The Kaywood Theatre, located just across the D.C. line in Mount Rainier, seems an appropriate setting for a festival that embraces both urban and country blues musicians. Unfortunately, not enough people know about it.

The disappointing turnout at last night's concert, however, didn't prevent several musicians from making the most of the evening. Street singer Flora Molten opened the concert with her own special benediction, a series of traditional gospel songs punctuated by her resonating slide guitar and the jangle of the tambourine she tapped at her feet.

Guitarist Bowling Green John Cephas and harmonica player Phil Wiggins turned "Amens" into field hollers. Cephas' alternating bass lines, insistent triplets and earthy baritone reflected many roll traditions, while Wiggins poured the heart and soul of country blues through his cupped hands.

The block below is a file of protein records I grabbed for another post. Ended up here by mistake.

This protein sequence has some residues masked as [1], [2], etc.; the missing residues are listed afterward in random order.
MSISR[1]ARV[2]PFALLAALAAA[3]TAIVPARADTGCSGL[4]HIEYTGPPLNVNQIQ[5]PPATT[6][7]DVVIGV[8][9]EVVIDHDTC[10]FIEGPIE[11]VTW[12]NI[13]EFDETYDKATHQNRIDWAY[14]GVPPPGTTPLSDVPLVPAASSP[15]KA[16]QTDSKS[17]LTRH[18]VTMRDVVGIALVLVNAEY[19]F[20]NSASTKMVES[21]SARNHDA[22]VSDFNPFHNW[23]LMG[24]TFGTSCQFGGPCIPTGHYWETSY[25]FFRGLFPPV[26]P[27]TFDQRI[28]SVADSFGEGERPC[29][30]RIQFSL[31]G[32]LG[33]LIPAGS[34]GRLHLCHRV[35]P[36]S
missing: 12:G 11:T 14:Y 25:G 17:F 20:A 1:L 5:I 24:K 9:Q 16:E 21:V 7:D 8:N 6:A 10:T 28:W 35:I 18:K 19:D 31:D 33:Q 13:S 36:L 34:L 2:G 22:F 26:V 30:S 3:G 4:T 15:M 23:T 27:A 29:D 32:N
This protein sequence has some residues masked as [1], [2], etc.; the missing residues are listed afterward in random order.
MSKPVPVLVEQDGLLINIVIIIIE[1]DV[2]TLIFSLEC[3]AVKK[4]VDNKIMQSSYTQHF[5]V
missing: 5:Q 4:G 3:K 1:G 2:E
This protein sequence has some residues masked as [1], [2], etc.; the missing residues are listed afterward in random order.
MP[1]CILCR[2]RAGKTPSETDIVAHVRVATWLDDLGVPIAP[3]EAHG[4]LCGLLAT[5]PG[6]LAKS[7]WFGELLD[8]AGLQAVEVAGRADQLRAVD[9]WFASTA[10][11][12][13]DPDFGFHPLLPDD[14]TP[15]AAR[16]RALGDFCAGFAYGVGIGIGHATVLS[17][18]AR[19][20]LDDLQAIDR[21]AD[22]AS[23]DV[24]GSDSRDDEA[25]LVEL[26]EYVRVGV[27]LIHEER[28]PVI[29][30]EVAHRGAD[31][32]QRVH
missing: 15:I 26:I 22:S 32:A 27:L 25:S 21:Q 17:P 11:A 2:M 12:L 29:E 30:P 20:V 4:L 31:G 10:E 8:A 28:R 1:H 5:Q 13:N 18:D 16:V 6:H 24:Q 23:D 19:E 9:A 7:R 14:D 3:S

Less impressive were "The Incredible Snakes," a local quintet whose songs seldom rose above the ordinary.

By contrast, Chicago pianist Sunnyland Slim and guitarist Hubert Sumlin easily defined the Chicago style despite some audio problems. Slim isn't a commanding instrumentalist but he was more than competent on slow blues and boogie-woogie numbers. Sumlin, one of the most influential of all R&B guitarists, was in especially fine form. He played with relatively little vibrato, preferring instead a tart, rising tone and percussive slides.

Sonny Terry and Brownie McGhee capped the evening with a masterful performance. Terry remains the most inventive and resourceful blues harmonica player alive. Last night, he bent single notes till they cried for mercy and chugged chords so fast he sometimes sounded like a locomotive bent on destruction. The often overlooked McGhee is a more expressive singer, and his guitar playing was full of sly twists and accents. One hopes these musicians will find fewer empty seats at tonight's repeat performance.